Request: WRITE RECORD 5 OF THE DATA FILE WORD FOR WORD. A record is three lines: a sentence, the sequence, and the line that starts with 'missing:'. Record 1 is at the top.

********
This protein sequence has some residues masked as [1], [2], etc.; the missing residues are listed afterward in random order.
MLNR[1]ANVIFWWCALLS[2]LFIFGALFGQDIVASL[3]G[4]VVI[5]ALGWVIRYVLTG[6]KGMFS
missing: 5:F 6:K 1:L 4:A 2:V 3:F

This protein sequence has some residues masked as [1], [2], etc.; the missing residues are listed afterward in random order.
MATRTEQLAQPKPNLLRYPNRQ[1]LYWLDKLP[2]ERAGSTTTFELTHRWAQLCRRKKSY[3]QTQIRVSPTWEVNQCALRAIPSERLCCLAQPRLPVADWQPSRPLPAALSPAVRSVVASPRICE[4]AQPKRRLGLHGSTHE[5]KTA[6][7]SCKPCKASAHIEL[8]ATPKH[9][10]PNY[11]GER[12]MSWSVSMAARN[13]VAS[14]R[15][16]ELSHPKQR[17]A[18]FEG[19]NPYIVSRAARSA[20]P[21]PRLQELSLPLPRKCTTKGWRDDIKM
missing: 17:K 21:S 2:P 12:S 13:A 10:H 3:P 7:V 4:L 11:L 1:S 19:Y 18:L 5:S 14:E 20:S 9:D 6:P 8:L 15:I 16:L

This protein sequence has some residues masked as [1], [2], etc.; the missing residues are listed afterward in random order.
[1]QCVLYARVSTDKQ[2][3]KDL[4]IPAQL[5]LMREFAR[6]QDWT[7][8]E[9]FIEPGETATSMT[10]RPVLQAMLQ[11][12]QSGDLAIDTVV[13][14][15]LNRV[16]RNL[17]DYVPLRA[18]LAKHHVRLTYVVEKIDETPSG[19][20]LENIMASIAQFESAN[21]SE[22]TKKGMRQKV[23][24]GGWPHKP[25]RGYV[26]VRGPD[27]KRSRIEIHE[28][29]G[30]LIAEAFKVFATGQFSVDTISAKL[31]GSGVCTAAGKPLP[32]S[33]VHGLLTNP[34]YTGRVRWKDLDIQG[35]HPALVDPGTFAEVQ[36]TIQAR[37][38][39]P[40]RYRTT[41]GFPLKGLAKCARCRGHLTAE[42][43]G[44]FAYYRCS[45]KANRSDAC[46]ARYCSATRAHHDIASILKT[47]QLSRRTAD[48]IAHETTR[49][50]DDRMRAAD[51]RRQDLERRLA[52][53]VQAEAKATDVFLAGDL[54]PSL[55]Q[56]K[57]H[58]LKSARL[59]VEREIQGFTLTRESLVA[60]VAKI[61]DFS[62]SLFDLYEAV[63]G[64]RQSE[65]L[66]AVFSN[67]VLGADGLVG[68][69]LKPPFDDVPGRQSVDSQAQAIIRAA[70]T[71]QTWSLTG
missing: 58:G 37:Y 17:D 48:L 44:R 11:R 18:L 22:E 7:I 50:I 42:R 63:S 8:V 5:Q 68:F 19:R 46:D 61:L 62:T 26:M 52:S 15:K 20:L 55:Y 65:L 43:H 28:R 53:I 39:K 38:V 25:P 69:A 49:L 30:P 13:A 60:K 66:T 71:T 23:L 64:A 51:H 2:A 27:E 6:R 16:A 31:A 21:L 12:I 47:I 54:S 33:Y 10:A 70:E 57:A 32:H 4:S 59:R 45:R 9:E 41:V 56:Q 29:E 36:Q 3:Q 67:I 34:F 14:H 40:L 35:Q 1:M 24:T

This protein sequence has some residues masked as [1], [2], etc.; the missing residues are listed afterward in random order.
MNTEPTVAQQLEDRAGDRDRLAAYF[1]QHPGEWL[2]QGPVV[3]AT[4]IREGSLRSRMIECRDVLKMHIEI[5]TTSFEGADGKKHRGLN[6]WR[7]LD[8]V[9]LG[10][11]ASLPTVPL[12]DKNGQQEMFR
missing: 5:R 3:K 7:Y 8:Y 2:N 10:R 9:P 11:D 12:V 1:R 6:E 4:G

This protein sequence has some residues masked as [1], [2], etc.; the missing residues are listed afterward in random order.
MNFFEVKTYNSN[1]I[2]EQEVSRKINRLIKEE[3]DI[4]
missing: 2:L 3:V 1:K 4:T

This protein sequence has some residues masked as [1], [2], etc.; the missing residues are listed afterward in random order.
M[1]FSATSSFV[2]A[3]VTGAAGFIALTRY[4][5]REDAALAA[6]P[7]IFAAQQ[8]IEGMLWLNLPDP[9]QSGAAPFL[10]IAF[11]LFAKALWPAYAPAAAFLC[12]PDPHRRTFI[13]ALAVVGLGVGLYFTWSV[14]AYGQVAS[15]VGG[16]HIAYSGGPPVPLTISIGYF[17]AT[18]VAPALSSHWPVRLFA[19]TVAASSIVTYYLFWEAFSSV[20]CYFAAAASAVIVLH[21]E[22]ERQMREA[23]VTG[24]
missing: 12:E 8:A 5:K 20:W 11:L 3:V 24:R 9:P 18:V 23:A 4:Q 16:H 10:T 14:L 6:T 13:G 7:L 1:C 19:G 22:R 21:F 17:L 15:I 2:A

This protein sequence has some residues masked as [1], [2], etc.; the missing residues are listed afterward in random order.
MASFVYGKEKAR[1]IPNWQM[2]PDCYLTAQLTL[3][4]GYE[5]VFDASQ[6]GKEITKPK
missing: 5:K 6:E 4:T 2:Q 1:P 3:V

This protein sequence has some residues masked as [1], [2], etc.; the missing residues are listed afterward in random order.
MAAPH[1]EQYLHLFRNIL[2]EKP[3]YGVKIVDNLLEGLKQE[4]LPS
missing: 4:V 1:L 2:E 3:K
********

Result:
This protein sequence has some residues masked as [1], [2], etc.; the missing residues are listed afterward in random order.
MNFFEVKTYNSN[1]I[2]EQEVSRKINRLIKEE[3]DI[4]
missing: 2:L 3:V 1:K 4:T